During the summer months, your taxpayer dollars are hard at work revitalizing and repairing city streets, highways and bridges. But driving through road construction can be like driving through a minefield of hidden hazards decorated with neon orange cones and signs. What's more annoying than lane closures, detours and slow-moving traffic? If that isn't enough to grind your gears, the chances of getting into an accident also increase when the roads are under construction. Below are some of the more common accidents drivers experience when traveling through streets undergoing construction.
Common Road Construction Accidents
Rear-end collision: A rear-end collision can happen at any time, but during road construction, drivers may short-stop more frequently, causing an accident to occur. Depending on the force of impact, a rear-end collision can result in minor to severe injuries to the driver's and passenger's heads, necks and backs. You can reduce your chances of a rear-end accident by increasing your distance from the car in front of you and obeying the posted speed signs that caution drivers to decrease their speeds when workers are present.
Side impact collision: A side impact collision (also known as a T-bone or broadside collision) can cause car occupants devastating injuries. Unlike in the front of your vehicle, if another driver hits you from the side, you and your passengers are more likely to receive injuries to your head and body from glass and lacerations should the windows break. Side airbags, like frontal airbags, are designed to deploy in a moderate to severe crash. While frontal airbags are standard in all vehicles, side airbags are not. If your car does not have side airbags or the airbags are not triggered to activate, you could find yourself or your passengers with serious injuries.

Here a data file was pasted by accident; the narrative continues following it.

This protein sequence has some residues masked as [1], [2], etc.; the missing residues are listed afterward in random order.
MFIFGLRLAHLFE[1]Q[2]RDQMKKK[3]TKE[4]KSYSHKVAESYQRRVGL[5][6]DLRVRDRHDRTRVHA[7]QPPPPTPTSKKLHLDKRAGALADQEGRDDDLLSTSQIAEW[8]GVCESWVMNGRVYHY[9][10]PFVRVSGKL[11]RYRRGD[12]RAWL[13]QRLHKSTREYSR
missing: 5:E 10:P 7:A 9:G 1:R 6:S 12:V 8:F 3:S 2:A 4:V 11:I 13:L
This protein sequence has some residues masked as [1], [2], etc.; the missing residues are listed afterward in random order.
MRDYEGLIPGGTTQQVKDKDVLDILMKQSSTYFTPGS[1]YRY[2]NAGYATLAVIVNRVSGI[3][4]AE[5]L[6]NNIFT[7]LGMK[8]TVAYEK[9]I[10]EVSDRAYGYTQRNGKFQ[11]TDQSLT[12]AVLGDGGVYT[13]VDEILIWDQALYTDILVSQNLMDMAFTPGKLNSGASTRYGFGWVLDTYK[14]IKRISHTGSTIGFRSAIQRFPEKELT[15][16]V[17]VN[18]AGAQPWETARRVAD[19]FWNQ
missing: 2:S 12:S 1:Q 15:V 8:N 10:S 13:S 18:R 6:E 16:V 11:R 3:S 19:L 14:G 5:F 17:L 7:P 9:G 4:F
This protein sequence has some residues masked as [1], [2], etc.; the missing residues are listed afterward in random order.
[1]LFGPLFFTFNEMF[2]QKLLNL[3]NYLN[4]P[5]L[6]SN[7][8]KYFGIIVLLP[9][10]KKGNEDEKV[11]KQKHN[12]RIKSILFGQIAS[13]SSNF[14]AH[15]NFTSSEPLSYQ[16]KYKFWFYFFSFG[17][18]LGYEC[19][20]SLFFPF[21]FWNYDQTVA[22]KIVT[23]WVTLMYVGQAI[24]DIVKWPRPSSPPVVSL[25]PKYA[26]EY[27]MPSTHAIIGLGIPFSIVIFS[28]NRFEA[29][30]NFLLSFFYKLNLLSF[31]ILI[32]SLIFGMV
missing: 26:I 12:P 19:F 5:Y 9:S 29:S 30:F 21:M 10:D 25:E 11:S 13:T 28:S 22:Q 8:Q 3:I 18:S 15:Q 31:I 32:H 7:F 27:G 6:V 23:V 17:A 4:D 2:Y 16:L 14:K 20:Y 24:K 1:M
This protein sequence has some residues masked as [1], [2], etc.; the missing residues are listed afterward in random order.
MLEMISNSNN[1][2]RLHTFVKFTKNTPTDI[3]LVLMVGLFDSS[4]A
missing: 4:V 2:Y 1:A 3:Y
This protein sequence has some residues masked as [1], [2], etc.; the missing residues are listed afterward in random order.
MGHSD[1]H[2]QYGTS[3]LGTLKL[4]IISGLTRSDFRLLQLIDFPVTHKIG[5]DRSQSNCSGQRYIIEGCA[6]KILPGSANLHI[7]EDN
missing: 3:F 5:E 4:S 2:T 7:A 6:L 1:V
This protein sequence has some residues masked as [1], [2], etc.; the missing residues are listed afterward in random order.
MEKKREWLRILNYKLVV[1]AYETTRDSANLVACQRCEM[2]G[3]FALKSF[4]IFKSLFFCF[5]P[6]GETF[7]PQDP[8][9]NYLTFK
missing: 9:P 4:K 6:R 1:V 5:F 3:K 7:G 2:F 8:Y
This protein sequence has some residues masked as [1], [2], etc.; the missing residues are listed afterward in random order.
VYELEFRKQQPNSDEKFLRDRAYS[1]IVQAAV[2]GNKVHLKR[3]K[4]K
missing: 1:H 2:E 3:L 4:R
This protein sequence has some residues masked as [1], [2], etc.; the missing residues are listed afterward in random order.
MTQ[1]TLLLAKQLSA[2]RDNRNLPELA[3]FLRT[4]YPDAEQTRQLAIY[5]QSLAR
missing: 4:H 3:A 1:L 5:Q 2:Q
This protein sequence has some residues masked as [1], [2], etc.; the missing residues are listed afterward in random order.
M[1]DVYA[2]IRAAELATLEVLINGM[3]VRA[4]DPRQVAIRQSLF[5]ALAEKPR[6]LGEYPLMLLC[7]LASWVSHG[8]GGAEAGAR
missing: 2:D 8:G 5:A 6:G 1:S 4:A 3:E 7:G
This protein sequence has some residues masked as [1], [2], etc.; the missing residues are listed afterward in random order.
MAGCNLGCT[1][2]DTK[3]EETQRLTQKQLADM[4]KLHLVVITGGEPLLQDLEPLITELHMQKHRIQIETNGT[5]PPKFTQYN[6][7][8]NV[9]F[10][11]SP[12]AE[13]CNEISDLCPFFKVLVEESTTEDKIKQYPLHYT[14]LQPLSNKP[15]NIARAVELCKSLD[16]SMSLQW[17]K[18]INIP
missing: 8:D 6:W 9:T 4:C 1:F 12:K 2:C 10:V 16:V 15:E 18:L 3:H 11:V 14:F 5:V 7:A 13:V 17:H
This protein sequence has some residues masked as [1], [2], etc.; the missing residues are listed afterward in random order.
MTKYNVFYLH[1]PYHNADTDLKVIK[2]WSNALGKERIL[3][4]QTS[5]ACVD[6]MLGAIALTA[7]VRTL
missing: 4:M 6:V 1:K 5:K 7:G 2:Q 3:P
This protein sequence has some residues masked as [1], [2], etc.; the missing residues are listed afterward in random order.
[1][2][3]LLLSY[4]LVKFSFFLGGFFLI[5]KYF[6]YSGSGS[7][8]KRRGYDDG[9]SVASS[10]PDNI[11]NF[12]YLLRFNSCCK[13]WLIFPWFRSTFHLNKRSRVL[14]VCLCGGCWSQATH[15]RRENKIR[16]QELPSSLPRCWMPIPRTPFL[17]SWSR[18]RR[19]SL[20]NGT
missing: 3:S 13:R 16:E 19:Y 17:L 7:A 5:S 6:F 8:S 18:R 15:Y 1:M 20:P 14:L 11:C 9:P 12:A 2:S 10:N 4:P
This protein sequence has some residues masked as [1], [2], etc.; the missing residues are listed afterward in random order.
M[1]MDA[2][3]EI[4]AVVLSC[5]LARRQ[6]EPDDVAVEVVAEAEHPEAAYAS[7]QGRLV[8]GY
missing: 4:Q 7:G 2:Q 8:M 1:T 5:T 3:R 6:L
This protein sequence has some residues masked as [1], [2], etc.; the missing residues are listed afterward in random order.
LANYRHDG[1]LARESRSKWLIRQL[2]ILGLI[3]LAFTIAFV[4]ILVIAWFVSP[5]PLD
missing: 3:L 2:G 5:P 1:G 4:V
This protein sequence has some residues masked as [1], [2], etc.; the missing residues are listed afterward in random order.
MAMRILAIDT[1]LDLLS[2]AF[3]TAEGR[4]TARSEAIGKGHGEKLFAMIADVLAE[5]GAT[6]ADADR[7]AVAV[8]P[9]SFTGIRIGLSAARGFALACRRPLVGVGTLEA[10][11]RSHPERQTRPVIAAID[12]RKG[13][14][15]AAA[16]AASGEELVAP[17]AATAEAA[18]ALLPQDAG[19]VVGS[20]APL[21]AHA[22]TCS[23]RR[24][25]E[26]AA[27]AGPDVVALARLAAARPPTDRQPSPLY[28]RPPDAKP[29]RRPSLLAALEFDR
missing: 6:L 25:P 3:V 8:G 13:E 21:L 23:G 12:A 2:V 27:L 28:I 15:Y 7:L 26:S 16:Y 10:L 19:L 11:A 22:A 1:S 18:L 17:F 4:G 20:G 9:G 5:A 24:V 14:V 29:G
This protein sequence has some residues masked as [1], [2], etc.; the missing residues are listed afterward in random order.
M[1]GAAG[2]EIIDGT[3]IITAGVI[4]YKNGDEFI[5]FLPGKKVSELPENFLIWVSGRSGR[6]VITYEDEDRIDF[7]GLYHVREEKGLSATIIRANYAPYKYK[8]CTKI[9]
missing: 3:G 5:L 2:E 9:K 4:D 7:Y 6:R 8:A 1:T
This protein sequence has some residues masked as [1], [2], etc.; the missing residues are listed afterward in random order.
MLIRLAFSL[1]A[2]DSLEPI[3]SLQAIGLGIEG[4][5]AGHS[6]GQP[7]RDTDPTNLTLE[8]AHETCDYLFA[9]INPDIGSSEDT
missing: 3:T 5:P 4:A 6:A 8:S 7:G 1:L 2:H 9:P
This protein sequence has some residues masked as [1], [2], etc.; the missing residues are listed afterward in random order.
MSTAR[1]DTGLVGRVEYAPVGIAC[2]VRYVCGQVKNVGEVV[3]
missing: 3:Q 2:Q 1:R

Tire punctures, blowouts and flats: If you're near a construction work zone, you'll inevitably see a car or two up ahead on the side of the road with a frustrated driver standing nearby. Punctures from stray nails, jagged pieces of asphalt and glass can cause your tires to go from full to flat in no time. Tire blowouts are also common from the uneven roadways and the effect of the summer heat on your tires. If you experience a road hazard such as a blown tire or flat, pull off safely to the side of the road or shoulder of the highway to inspect your vehicle and contact your insurance company for roadside assistance.
Construction worker injury: More than 20,000 workers are injured in road construction work zones each year. Road construction work is done in proximity to cars, trucks and motorcycles that still need to occupy the roadways, placing them in danger of being struck, runover or backed into by another vehicle. Motorists need to be aware of construction personnel during construction, avoiding distractions such as texting while driving, eating/drinking while driving and fidgeting with electronics. Drivers should never speed, drive under the influence of drugs and alcohol, or drive drowsy in work zones.
Drive Confidently During Road Construction
The most important thing any motorist can do when driving around or near road construction sites is to be attentive to the road and the workers present. Accidents, injuries and fatalities can easily be prevented with a little common sense and good judgement. However, when an accident does occur, you need an experienced personal injury attorney to fight for your rights and obtain the compensation necessary to cover medical bills, lost wages and pain and suffering. The attorneys at SKG have handled and won numerous construction traffic accident and construction worker accident cases. Call our office now for a free case evaluation at (800) 350-FIRM and put our attorneys to work for you.